Of the 12 reproductive justice bills prefiled or introduced in this year’s legislative session, only two made it to Gov. Michelle Lujan Grisham’s desk.
HB 25 enables pregnant workers and new moms to seek “reasonable accommodations,” to perform their jobs while pregnant or if they’ve recently given birth. It passed both the House and the Senate. The other bill, HB 21, is one that protects victims of sexual harassment, retaliation or discrimination in the workplace. Bill backers say it enables greater parity when the victim is negotiating a settlement with the former employer. Only the victim can negotiate for a nondisclosure agreement.
But bills such as HB 101, which would have provided $350,000 to help adult victims of human trafficking and its companion bill, SB 66, which would have provided $250,000 to help minors who are victims of human traffickers both failed in committee.
Democratic Rep. Debbie Armstrong, who sponsored HB 101, said human trafficking is “an important issue” and there is a “growing need,” for money to help the victims. But money for the bills didn’t make it into the budget.
Armstrong said she will try again.
Additional human trafficking bills that didn’t make it were HB 232 and HB 237, both of which were ‘get tough on crime’ bills. HB 232 would have increased penalties for human trafficking. It never made it to committee. But the House passed HB 237 unanimously. HB 237 added human trafficking as an offense requiring enrollment on the state’s registered sex offender list. It also would have meant that a person registered as a sex offender in another state would have had to register in New Mexico.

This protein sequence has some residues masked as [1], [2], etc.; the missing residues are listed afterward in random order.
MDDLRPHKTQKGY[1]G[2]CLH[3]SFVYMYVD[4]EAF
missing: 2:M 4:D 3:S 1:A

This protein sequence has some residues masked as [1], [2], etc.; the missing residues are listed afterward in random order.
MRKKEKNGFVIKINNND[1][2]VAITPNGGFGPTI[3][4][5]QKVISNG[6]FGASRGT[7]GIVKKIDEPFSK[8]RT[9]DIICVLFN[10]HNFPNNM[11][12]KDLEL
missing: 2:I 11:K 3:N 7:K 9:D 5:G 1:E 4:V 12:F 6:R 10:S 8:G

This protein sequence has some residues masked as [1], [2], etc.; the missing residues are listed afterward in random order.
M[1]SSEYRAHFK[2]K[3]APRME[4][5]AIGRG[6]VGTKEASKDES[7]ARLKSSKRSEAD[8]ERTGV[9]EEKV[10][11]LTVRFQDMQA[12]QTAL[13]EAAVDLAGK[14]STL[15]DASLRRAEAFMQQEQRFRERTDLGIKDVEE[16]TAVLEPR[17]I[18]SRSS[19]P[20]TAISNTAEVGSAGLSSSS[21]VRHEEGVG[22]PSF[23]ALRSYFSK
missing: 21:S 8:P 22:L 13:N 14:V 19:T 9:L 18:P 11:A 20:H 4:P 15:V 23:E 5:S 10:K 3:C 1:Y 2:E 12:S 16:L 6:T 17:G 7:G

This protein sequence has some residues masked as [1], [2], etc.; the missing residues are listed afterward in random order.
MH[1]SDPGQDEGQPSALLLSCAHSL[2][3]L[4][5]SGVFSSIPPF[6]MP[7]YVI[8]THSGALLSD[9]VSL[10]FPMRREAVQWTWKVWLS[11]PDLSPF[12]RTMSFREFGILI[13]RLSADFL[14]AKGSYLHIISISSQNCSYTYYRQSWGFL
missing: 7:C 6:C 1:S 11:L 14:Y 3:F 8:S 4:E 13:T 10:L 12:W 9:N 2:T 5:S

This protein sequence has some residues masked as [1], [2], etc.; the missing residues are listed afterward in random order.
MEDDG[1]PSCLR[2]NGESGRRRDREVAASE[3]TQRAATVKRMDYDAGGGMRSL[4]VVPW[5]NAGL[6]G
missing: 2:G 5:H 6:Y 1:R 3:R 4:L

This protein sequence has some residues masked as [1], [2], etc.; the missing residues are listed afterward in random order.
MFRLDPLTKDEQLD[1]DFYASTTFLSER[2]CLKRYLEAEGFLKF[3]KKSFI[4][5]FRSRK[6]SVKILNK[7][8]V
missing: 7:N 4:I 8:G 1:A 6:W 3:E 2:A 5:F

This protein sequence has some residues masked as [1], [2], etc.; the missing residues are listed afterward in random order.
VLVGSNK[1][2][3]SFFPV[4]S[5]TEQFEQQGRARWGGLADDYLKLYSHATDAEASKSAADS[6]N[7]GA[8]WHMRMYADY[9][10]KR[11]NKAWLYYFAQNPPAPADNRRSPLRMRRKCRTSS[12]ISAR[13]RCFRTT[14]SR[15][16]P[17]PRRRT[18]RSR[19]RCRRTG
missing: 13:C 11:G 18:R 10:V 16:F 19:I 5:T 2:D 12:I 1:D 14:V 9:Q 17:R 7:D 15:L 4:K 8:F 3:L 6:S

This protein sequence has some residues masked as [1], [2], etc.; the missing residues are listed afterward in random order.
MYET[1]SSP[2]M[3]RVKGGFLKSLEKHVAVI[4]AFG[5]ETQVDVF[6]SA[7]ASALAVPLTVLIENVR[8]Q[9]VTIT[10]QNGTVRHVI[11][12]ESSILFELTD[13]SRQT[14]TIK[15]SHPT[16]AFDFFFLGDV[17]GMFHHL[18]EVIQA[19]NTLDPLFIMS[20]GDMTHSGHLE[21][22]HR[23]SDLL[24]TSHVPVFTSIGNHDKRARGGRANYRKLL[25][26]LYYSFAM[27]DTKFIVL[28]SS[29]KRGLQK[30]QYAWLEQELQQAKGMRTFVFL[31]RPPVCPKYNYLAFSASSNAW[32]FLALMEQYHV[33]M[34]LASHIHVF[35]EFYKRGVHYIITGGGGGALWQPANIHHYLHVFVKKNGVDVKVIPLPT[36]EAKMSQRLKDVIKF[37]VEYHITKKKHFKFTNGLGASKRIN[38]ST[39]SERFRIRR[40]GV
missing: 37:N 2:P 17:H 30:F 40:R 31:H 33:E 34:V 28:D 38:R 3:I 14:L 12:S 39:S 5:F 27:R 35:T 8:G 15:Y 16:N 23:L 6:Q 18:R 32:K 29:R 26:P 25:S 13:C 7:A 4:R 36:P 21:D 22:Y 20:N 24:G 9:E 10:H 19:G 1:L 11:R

Both of these bills were put on the session’s agenda by Lujan Grisham.
Another bill that could have cracked down on human trafficking, HB 155, would have required massage therapy establishments to become licensed in the state. Democratic Rep. Linda Trujillo, of Santa Fe, sponsored that bill. She said Thursday she wanted to give the state’s Department of Licensing and Regulation time to get input from the massage therapy industry. She didn’t want, as an unintended consequence, for the bill to force health clinics, which might employ one or more massage therapists, to have to seek a license to operate as a massage therapy establishment.
Massage therapy establishments sometimes are places where people and children are human trafficked. But law enforcement needs probable cause to enter such an establishment. The bill, had it passed, would have meant state inspections and the state would then be in a position to report suspicious activity to authorities.
“It’s important to strike a balance between public safety and economic development,” Trujillo said.
Other reproductive justice bills that failed to make it through both chambers were President Pro Tempore Mary Kay Papen’s contraceptive bill that would have increased awareness of and access to long-acting reversible contraception. A Paid Family Medical Leave bill was never heard in committee. A bill to help victims of domestic violence or sexual assault to opt out of a lease agreement without penalty if the home no longer felt safe for the victim and a bill that would have changed the statute of limitations for certain crimes against children also failed. A bill that would have created a $125 million fund to help the underinsured and the uninsured in New Mexico died at the Senate Finance Committee.